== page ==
As the Russian invasion of Ukraine continues, many people are looking to help out in any way possible. For a lot of us, that involves wanting to donate money or other items to be sent to Ukraine, through a charity or crowdfunding platform.
Better Business Bureau® and BBB® Wise Giving Alliance want to remind you to watch out for crowdfunding and other charity scams.
Unfortunately, scammers love to use times of tragedy and unrest to take advantage of kind-hearted people. We know that everyone wants to help as much and as quickly as they can, but it is so important to take a pause and do your research, so that you do not fall victim to a scam.
Here are some tips to keep in mind when looking for ways to give to Ukraine:
•Can the charity get to the impacted area? Not all relief organizations will be positioned to provide relief quickly. See if the charity already has a presence in Ukraine.
•Should you send clothing and food? Local drives to collect clothing and food to send overseas may not be practical as the logistics and timing to deliver and disperse such items will be challenging. Relief organizations are better equipped to obtain what is needed, distribute it effectively and avoid duplication of effort.
•Does the relief charity meet BBB Charity Standards? You can verify a charity’s trustworthiness by viewing an evaluative report completed by BBB Wise Giving Alliance. For a list of charities that that are soliciting for relief assistance for Ukraine and that also meet the BBB Standards for Charity Accountability, see Give.org’s tips for donating to Ukraine relief.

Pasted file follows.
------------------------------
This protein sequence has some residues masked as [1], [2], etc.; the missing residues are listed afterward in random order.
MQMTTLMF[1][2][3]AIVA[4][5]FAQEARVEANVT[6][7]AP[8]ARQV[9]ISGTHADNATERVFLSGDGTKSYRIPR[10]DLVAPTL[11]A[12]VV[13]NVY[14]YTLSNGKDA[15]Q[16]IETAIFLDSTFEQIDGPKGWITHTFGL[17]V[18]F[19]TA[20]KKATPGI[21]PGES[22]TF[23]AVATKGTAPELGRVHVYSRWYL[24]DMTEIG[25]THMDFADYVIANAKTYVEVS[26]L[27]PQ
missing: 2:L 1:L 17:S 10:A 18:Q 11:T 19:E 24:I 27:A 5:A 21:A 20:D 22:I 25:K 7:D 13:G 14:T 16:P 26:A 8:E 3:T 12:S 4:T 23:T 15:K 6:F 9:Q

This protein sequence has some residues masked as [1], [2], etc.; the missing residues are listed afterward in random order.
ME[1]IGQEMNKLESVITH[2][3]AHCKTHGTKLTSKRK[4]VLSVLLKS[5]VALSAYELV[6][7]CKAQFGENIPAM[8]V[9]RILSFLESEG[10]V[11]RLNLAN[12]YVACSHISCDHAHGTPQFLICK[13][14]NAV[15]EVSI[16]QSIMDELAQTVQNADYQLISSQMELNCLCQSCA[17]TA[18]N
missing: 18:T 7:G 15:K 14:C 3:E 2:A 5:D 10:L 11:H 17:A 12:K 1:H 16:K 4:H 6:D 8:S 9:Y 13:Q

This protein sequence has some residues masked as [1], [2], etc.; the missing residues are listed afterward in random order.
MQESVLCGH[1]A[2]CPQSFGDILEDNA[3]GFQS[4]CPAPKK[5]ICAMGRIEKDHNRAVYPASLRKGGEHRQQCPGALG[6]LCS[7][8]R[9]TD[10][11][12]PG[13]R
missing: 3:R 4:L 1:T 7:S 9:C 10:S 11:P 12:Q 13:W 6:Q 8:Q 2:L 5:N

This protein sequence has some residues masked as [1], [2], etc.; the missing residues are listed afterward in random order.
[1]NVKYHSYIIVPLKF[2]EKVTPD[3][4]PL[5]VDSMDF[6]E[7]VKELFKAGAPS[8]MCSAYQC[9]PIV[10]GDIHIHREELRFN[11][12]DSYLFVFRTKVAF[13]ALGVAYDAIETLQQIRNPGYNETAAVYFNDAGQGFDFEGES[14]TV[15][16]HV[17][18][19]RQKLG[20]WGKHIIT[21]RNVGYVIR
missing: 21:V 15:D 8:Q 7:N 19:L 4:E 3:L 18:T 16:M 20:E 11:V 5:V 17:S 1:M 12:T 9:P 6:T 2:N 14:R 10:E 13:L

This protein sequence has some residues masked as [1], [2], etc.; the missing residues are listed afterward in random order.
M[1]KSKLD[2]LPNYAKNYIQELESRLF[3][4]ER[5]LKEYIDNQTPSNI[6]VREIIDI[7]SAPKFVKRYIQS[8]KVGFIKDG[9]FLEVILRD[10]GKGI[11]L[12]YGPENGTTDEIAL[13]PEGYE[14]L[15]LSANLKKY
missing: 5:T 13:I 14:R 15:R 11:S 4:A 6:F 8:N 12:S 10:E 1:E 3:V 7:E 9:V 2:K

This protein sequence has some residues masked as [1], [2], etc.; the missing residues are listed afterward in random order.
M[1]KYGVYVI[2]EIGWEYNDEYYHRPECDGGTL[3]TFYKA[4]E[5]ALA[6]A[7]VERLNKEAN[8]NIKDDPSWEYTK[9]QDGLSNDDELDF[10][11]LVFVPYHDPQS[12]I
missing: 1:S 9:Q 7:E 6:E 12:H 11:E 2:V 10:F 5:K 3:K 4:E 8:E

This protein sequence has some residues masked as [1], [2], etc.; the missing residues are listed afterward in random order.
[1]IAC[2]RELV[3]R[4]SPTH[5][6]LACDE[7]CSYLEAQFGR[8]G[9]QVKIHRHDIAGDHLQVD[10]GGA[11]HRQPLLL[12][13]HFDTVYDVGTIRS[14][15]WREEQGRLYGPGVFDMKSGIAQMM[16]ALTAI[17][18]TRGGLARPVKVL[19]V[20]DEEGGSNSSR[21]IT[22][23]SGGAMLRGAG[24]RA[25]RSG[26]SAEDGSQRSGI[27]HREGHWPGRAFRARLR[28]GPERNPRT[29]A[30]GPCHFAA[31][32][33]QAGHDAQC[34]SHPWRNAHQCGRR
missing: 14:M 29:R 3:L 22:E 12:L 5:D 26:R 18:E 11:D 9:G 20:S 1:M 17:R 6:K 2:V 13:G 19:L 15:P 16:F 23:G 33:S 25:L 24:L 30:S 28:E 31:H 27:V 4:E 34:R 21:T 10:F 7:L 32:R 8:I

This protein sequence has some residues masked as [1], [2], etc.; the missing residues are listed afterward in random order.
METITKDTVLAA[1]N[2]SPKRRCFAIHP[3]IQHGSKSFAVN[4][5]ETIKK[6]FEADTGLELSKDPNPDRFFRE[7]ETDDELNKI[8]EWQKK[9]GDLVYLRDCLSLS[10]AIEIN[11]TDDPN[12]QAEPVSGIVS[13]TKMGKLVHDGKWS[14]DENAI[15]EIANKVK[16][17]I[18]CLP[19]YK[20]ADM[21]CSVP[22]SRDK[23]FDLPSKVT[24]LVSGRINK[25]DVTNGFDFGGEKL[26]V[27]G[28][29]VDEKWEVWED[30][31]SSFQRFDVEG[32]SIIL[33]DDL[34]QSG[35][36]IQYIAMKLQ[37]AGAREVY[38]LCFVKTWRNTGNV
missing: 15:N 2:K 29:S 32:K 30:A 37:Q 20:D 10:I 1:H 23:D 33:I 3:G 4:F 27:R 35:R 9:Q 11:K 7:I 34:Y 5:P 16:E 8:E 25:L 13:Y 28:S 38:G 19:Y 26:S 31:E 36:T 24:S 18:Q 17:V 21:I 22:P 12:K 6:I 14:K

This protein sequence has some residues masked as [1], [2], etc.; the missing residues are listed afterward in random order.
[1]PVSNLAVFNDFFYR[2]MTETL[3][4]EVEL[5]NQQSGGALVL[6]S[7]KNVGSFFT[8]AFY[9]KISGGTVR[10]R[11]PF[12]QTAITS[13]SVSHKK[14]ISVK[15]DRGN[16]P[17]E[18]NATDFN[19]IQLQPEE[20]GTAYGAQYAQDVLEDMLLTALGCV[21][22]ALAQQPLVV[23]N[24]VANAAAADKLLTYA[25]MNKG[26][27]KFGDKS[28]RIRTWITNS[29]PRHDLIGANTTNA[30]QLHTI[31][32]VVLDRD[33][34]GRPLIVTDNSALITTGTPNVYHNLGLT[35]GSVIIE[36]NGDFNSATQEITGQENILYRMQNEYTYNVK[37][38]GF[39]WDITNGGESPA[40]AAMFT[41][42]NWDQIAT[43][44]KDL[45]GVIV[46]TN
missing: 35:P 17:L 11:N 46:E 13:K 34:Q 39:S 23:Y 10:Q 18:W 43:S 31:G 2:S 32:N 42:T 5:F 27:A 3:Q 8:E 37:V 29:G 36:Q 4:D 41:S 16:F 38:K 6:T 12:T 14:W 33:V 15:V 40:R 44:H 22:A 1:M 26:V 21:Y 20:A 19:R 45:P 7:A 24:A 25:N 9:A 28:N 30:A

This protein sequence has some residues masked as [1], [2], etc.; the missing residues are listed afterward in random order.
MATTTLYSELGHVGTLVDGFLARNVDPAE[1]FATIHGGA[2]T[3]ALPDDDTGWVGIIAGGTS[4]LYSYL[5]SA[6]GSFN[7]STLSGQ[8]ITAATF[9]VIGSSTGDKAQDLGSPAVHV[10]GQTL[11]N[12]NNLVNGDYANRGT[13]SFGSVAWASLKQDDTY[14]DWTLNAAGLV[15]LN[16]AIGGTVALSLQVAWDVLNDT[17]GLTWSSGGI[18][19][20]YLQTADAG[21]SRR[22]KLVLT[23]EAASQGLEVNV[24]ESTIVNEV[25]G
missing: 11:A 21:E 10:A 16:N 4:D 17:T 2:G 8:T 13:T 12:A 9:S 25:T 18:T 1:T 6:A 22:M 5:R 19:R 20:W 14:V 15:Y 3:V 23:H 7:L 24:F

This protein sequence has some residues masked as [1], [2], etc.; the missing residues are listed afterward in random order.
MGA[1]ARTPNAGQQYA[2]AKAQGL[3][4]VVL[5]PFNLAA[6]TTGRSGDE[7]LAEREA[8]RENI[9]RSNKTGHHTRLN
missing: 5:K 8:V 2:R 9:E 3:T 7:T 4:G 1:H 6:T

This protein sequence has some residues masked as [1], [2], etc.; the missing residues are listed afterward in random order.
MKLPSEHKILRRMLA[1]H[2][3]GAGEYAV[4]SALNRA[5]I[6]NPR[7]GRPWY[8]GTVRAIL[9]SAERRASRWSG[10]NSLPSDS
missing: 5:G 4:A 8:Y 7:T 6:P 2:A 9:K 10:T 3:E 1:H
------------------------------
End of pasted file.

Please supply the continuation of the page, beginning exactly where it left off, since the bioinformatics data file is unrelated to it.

•Is the charity experienced in providing emergency relief? Experienced disaster relief charities are the best bet to help deliver aid as soon as possible. New entrants may have difficulty in following through even if they have the best of intentions.
•Are you considering crowdfunding appeals? If engaging in crowdfunding, it is safest to give to someone you personally know and trust. You should also review the platform’s policies regarding fees and distribution of collected funds. If the crowdfunding request is from a charity, check out the group by visiting Give.org. Keep in mind that some crowdfunding sites do very little vetting of individuals or organizations that decide to post for relief assistance. Sites that take security measures will usually provide descriptions of these procedures.
•Does the appeal make exaggerated financial claims such as “100% will be spent on relief?” Charities have fundraising and administrative expenses. Any charity claiming otherwise is potentially misleading the donating public. Even a credit card donation will have a processing fee.
For more information on finding reputable charities or to report a scam, visit bbb.org.
—Melanie Duquesnel, President & CEO of Better Business Bureau Serving Eastern Michigan and the Upper Peninsula